Editor’s note: This is the first in a series of stories by historian Bob McCracken on the history of prostitution in Nevada and Nye County. A new feature in the series will come out every Friday for the next several weeks.
What is prostitution? Prostitution is sometimes referred to as the world’s oldest profession.
It depends on your definitions.
The idea of an individual having any kind of profession does not go back that far.
Yet the practice of exchanging sex for something of value is very old. Chimpanzees, for example, are known to trade sex for food. Chimps love meat and males have been observed to climb a tree, kill a monkey, and give the carcass to a female to eat; she shows her appreciation by allowing sex.
The term “whore” is quite old and originally referred to a promiscuous woman or adulteress, with no mention of money.
The word “prostitute” did not enter the English language until the 1500s and then as a verb meaning to sell something.
One writer has suggested that while the exchange of sex for something of value may be ancient, our image of a prostitute is in significant measure a “product of nineteenth century Victorian morality and its police force.”
In any case, what we think of as a prostitute seems to be a relatively new take on an old idea.
Early boom towns
Men typically far outnumbered women during the first years of mining boom towns on the American western frontier.
Boom town life could be rough and raw — no place, many believed, for a man’s wife and children.
If a man had a woman in his life (and many did not), few would have been willing to subject her to the rough-hewn lifestyle that characterized the quest for the golden glitter.
Though women were valued and greatly esteemed in the American West, there was a tendency to view them from a Victorian perspective. Women were generally thought to be weak and dainty, clean and demure, with minimal sexual passion, really a kind of property in need of protection in varying degrees by a virile male.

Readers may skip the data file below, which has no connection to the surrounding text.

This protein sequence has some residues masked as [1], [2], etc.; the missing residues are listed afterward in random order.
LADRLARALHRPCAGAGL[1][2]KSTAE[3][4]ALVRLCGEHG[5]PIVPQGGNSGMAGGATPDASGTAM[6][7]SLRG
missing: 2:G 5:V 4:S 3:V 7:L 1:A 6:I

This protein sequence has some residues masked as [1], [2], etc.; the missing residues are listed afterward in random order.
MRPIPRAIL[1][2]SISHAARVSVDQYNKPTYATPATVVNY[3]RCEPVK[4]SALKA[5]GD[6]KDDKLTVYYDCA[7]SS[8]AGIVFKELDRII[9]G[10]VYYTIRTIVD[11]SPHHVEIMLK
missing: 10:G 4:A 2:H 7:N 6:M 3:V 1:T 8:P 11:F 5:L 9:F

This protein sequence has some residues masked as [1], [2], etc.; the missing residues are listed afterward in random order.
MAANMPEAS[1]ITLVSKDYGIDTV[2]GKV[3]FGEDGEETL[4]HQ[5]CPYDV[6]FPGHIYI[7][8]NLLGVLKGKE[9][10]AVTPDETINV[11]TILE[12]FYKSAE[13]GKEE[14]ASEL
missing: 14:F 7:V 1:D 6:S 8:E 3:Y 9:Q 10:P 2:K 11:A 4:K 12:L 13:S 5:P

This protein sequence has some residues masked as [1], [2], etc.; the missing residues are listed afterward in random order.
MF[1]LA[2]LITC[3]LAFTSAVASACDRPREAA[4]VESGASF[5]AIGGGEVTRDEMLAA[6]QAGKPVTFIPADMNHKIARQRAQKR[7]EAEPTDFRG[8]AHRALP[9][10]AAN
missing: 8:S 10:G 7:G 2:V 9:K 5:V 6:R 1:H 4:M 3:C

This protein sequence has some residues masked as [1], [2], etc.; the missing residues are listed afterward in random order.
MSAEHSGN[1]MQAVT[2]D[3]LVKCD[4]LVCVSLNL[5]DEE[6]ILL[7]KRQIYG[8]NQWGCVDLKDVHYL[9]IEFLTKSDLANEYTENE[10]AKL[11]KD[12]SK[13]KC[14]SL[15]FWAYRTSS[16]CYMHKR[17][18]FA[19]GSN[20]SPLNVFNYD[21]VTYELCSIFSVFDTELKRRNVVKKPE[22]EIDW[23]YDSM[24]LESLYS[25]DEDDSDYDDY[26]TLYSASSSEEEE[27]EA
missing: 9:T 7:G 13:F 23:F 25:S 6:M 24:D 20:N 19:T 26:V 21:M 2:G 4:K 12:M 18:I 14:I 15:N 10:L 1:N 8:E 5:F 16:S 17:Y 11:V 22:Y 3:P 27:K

One important exception to this romantic view of women was the prostitute.
Prostitutes were among the first arrivals in a mining boom town.
Men generally saw them as tough and resourceful, passionate and fun-loving people with big hearts who provided an essential human service.
The old saying, “First came the miners, and then the whores,” holds considerable truth.
Like so many frontier mining towns throughout the West, prostitution was established early in the history of Nye County towns, including Belmont, Tybo, Rhyolite, Manhattan, and Round Mountain and, of course, Tonopah and nearby Goldfield in Esmeralda County.
It was common in the West for prostitution to persist in mining towns long after the mines had closed and the towns’ glory faded.
This was certainly the case for Nye County and most of Nevada.
Since about 1930, which marks the end of Nye County’s mining boom town heyday, the majority of residents have agreed that prostitution, when properly managed, makes for a better community, one that is much safer for women and children.
Moreover, often when a woman spent a substantial part of her career as a prostitute in a community, perhaps advancing to manager or brothel owner as she grew older, she attained a kind of female icon status, loved and respected, widely recognized for her humanity and generosity.
Prostitution in Tybo
Tybo was one of the most important early Nye County boom towns.
It was based on the discovery of a large deposit of lead and silver at the south end of the Hot Creek Range in northern Nye County by Dr. James Gally and his partner, M. B. V. Gallett, in August 1870.
For several years, Tybo was what I call the gem of the sagebrush frontier. Though it never had a population of much more than a thousand and was quite isolated geographically, for a number of years its vibrant social life might well be the envy of many modern-day urban dwellers.
It is probably safe to say that any community of any consequence in early Nye County had at least one brothel.
Though prostitution was widely accepted in Tybo by most residents as a legitimate activity in the community, it was seldom mentioned in the press of the time.
While it is not clear when the first brothel was established in the Tybo area, it was likely around 1872.
The following homage to a departing prostitute who had obviously been greatly appreciated in Tybo demonstrates the presence of sex for hire by 1877. (Note: At that time, prostitutes were called “hurdies” and brothels were “hurdy houses.”)